So I ran to him, both hands outstretched. And, shockingly, he bit me. The first bites were on my left hand, a few on the top and a few on the bottom. And then he simply clamped down on my right hand, teeth touching through the meat of the side of my palm. And while he was latched, I shoved his hips through the loop. Only when he was freed did he let go.

Now my hands are bleeding, swelling, throbbing. But I'm not feeling that. I kept thinking: How could he bite me? I was trying to help him.

Somehow, the costumes and the beds and the gourmet food seem to have obscured the fact that I am living with a wild animal--a creature that isn't afraid to lash out with tooth and claw whenever threatened, a creature that would rather injure than ask for help, a creature that is born with weaponry embedded in the fur.

When I went to the doctor the next day, she asked me: "Does this change how you feel about your cat?" And my impulse was to deny: "Of course not! He's just as close to me as ever."

But I wonder. Maybe I have been treating him as a small, furry child whose number 1 job is to please me and need me. Maybe this incident has pointed out my foolishness. Maybe I should treat him less as a child and more like a wild thing.

In the end, things did settle. I had a week of antibiotics and painkillers, but no long-term damage. He lost a toenail and had some sore muscles, both treated with painkillers. And he still sleeps in his many beds, mews into the telephone and looks forward to the new toys I bring home from the grocery store.

But now, when he sits in the window with tail swishing, I look at him with wonder. What does he see? What would he do to that bird, if he could catch it? What will he do to me if I get in his way again?

Saturday, September 25, 2010

Living with a blind cat: Lessons from Lucy

Blind cat Lucy sharing a dog bed with her pug
This is Lucy, and she was born with a condition called anophthalmia.  This means, in layman's terms, that she was born without actual eye globes.  She had functional tear ducts, eye muscles, eye lashes and lids, and she probably even had a working optic nerve, but she had no actual eye globes to see with.

I've been seeing a lot of books and Web sites lately that discuss the "miracle" of blind cats and how much the animal taught the owner about life.  I am skeptical of this idea.  Lucy has been blind since birth.  I do not feel that she overcomes her blindness, just as I don't feel my daily life is proof that I overcome my inability to do nuclear physics.  One cannot miss what one has never had.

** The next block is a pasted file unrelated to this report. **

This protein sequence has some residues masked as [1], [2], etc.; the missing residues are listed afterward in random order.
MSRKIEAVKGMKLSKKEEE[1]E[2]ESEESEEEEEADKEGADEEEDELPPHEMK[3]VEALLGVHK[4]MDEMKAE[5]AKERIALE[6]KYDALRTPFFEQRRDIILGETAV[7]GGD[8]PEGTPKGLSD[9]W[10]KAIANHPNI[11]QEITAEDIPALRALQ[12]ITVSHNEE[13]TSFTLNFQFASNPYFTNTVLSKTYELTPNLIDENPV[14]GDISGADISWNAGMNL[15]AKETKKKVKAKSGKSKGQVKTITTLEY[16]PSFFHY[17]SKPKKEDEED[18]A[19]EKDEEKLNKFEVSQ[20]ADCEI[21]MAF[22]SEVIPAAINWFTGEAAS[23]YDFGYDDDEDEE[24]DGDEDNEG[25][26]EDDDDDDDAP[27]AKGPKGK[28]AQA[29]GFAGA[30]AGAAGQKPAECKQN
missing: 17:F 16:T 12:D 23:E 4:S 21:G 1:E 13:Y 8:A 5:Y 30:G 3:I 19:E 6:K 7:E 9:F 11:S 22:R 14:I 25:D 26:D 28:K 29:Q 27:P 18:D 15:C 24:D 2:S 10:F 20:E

Lucy sees with her other senses.  She spends a lot of time doing concentric circles, looking for the edges of rooms and the curves of furniture.  She meows and cocks her head, listening for an echo, to determine how big a room is.  She puts her nose in the air and sniff, sniff, sniffs to determine what has changed. 

Her blindness does mean that she is braver than my other cats.  She cannot see danger, and therefore is pretty resistant to fear.  She is the first to greet new people who come into the house.  She wanders outside if we leave the door open accidentally, without crouching to the ground.  When we moved into this house, she was the first to explore all of the rooms. 

People often congratulate me for owning a disabled pet, as though it is noble, in some way, to have a defective animal as part of your family.  I am, again, baffled by this idea.  Lucy does not demand extra attention or breaks, therefore, it's easy to forget about her disability.  She lives her life fairly normally, and I, in turn, fully accept her without expecting some sort of award for tolerating her.

Thursday, September 23, 2010

Working at home with dogs: It's a question of productivity

Pug puppy sprawled out in his dog bed
Starting next week, I'll be working from home at least one day out of 5.  If Liam kept a calendar, I'm sure he'd be counting the days.  After all, in his mind, one more day spent with the boss at home means one more day the boss can spend throwing the ball, fetching chew toys from under the couch, scratching a hard-to-reach itch and going for long walks.  Pugs were bred to be companions, so they want to be actively involved with you -- unless they are sleeping.